How Do Hunter-Gatherer Children Learn Social and Gender Norms? A Meta-Ethnographic Review

Cross-Cultural Research Vol/Iss. 52(2) SAGE Publications Published In Pages: 213-255
By Lew-Levy, Sheina, Lavi, Noa, Reckin, Rachel, Cristóbal-Azkarate, Jurgi, Ellis-Davies, Kate


This article is a meta-ethnographic non-quantitative review of 77 publications on 33 cultures from 5 continents. The study synthesizes and discusses the process of learning social and gender norms amongst hunter gatherer societies, with a particular focus on early, middle, and late learning in childhood. Findings suggest that in early infancy learning on sharing is guided by adults, after infancy and before childhood it is guided autonomously through playgroups, before final self-driven sex segregation and gender guided behavior sets in in late childhood and early adolescence. Moderating factors include gendered task assignment and negative/positive behavioral feedback from adults. There are nor formal hypothesis tests.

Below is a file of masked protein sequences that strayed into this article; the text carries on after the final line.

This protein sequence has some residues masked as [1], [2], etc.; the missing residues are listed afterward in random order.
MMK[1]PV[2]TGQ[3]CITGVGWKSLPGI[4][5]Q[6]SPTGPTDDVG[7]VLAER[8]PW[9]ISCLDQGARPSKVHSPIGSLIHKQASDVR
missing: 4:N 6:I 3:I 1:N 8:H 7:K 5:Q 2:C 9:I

This meta-ethnographic review serves as a synthesis of the literature, providing qualitative analysis as a mode to support theory.


Sample Used Coded Data Comment
eHRAF World CulturesOCM codes used in search: 860 "socialization", 850 "infancy and childhood", 153 "modification of behaviour, 828 "ethnopsychology"
Other Hunting and Gathering socities form the literature

Documents and Hypotheses Filed By:noah.rossen